By: David Schroeder
Melt ponds are puddles of water that form on top of sea ice when the snow and ice melts (see Figure). Not all the water drains immediately into the ocean, but it can stay and accumulate on top of the sea ice for several weeks or months (Ref: https://blogs.reading.ac.uk/weather-and-climate-at-reading/2017/melt-ponds-over-arctic-sea-ice/
Figure: Melt ponds on sea ice (Credit: Don Perovich)
A momentous field campaign was carried out in 1998 on the Arctic sea ice: the Surface Heat Budget of the Arctic Ocean (SHEBA) experiment (https://www.nsf.gov/pubs/2003/nsf03048/nsf03048_3.pdf) – a role model for the latest and largest Arctic expedition MOSAIC in 2019/2020 (https://mosaic-expedition.org/expedition/). One aim was to understand and quantify the sea ice-albedo feedback mechanism on scales ranging from meters to thousands of kilometers. The differences in albedo (fraction of shortwave radiation reflected at the surface and, thus, not used to heat the surface) between snow-covered sea ice (~85%), bare sea ice (~60-70%), ponded sea ice (~30%) and open water (<10%) are huge and cause the most important feedback for sea ice melt: The more and the earlier snow and ice melts, the larger the pond and open water fraction, the more shortwave radiation will be absorbed increasing the melting. Melt ponds play an important part in the observed reduction and thinning of Arctic sea ice during last decades.
Continuous SHEBA measurements over the whole melt season in 1998 allowed the development of models representing the melting cycle: from the onset of melt pond formation, spreading, evolution and drainage over late spring and summer, towards freeze-up in the late summer and autumn. Starting with a one-dimensional heat balance model (Taylor and Feltham, 2004), it took about 10 years to develop a pond model suitable for a Global Climate Model (GCM) (Flocco et al., 2010; 2012). Melt pond formation is controlled by small-scale sea ice topography. This is not available in a GCM with coarser resolution. However, we could use the sub-gridscale ice thickness distribution (5 different ice thickness categories for each grid cell) as a proxy for topography and simulate the evolution of pond fraction assuming melt water runs from the thicker ice to the thinner ice. With further adjustments to the albedo scheme (Ridley et al., 2018), the pond model could finally be used in the UK Climate Model HadGEM3. The HadGEM3 simulations for the latest IPPC report (https://www.ipcc.ch/report/ar6/wg2/) include our pond model.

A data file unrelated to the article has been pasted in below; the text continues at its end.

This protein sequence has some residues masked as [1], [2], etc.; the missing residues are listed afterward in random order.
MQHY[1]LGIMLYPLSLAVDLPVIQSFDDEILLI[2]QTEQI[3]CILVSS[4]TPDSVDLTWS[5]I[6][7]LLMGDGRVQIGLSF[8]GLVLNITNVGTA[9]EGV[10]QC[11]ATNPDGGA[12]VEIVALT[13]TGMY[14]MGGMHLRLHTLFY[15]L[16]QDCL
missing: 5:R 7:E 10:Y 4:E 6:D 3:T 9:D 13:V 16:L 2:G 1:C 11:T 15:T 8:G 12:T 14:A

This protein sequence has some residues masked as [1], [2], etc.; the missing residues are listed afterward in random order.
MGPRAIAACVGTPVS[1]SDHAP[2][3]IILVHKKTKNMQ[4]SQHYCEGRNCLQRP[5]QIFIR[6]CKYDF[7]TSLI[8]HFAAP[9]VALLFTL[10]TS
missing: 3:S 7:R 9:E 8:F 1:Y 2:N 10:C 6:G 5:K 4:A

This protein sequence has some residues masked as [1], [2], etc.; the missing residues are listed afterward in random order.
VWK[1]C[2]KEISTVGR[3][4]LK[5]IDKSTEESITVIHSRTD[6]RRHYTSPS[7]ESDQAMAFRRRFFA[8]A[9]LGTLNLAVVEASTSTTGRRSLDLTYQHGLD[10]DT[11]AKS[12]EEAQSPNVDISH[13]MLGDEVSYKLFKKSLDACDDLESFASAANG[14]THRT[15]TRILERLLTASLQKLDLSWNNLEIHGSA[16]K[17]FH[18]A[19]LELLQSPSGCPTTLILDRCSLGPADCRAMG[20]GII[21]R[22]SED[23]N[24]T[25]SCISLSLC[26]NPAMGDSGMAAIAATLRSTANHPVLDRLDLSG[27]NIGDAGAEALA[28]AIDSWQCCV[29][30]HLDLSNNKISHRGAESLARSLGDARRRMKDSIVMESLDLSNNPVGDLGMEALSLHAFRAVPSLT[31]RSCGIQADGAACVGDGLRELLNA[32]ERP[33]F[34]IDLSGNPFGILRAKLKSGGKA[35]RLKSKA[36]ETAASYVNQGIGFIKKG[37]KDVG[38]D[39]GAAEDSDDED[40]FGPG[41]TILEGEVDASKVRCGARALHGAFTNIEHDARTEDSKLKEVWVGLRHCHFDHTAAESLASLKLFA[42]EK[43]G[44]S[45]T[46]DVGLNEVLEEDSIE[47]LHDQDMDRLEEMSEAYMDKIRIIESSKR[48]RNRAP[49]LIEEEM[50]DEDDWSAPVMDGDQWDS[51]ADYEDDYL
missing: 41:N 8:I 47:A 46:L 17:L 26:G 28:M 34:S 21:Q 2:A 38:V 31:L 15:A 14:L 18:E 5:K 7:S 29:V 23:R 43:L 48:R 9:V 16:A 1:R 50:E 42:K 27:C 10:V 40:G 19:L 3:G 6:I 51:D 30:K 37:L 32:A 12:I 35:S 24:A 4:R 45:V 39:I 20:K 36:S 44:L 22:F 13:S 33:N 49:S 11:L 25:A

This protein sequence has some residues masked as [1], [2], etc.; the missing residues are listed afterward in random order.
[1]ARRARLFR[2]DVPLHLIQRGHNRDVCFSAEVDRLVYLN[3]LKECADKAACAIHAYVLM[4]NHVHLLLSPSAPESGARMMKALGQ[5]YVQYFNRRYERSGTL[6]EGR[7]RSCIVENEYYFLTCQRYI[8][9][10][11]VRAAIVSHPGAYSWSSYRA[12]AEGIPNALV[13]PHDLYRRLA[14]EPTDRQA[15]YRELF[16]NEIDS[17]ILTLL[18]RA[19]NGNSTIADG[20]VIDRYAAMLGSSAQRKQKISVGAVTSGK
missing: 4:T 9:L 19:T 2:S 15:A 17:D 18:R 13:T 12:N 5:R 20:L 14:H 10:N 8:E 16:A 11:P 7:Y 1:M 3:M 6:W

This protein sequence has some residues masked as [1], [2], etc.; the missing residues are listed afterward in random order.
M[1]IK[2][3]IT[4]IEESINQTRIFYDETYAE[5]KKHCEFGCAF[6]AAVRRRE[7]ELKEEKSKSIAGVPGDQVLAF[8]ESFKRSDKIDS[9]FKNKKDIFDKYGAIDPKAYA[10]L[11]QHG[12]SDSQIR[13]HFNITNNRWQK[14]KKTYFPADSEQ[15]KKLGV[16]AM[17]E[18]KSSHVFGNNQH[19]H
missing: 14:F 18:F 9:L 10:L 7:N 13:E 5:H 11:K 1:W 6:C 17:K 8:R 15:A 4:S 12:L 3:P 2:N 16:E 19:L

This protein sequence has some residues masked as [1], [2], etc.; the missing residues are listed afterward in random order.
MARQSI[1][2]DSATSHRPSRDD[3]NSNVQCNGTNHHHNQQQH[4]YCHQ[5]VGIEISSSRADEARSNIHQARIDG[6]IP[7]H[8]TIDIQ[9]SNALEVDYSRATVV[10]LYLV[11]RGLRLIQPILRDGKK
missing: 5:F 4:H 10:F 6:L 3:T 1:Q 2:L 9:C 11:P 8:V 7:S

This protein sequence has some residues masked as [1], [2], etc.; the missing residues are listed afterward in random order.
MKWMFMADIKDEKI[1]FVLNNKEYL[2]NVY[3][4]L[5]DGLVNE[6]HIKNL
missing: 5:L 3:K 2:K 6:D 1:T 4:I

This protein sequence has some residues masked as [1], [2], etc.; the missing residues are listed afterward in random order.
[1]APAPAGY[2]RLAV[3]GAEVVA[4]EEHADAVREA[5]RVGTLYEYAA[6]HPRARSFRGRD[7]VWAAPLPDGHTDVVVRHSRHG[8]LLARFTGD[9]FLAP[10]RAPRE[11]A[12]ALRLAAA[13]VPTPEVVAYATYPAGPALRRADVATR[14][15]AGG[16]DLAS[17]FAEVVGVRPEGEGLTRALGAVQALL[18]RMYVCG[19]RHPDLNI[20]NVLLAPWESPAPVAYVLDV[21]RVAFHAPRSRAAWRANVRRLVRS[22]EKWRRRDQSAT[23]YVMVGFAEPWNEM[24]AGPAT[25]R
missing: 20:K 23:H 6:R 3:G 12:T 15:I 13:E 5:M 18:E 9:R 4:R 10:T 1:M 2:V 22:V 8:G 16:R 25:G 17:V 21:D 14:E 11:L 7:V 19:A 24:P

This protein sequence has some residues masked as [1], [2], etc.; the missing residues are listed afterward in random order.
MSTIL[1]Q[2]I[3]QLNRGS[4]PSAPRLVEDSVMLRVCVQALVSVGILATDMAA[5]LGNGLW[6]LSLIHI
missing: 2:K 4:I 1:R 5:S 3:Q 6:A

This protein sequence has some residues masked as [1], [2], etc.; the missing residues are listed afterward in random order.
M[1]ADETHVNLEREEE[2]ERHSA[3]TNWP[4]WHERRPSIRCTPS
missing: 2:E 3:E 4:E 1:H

What is the impact of the melt pond model on the performance of the HadGEM3 simulations? It is noteworthy that HadGEM3 has a stronger climate sensitivity (global warming with respect to CO2 increase) compared to its predecessor HadGEM2 or most other climate models (Mehl et al., 2020). But is this due to the melt ponds? Lots of model components were changed at the same time, so it is impossible to specify the individual impact. To address this, Diamond et al. (2023) carried out HadGEM3 simulations with 3 configurations which only differ with respect to melt pond treatment (our pond scheme, simple albedo tuning to account for the impact of melt ponds and no melt ponds). Historical or future projections would require an ensemble simulation to distinguish between internal variability and impact of pond scheme. Thus, 100 year long constant forcing simulations have been chosen.
While Arctic sea ice results between the simple albedo tuning and our full pond scheme do not differ significantly for pre-industrial conditions, the impact on near future conditions are remarkable: The simple tuning never yields an ice-free summer Arctic, whilst our pond scheme yields an ice-free Arctic 35% of years and raises autumn Arctic air temperatures by 5 to 8 °C. Thus, the pond treatment has a large impact on projections when the Arctic will become ice-free. This is a striking example of the impact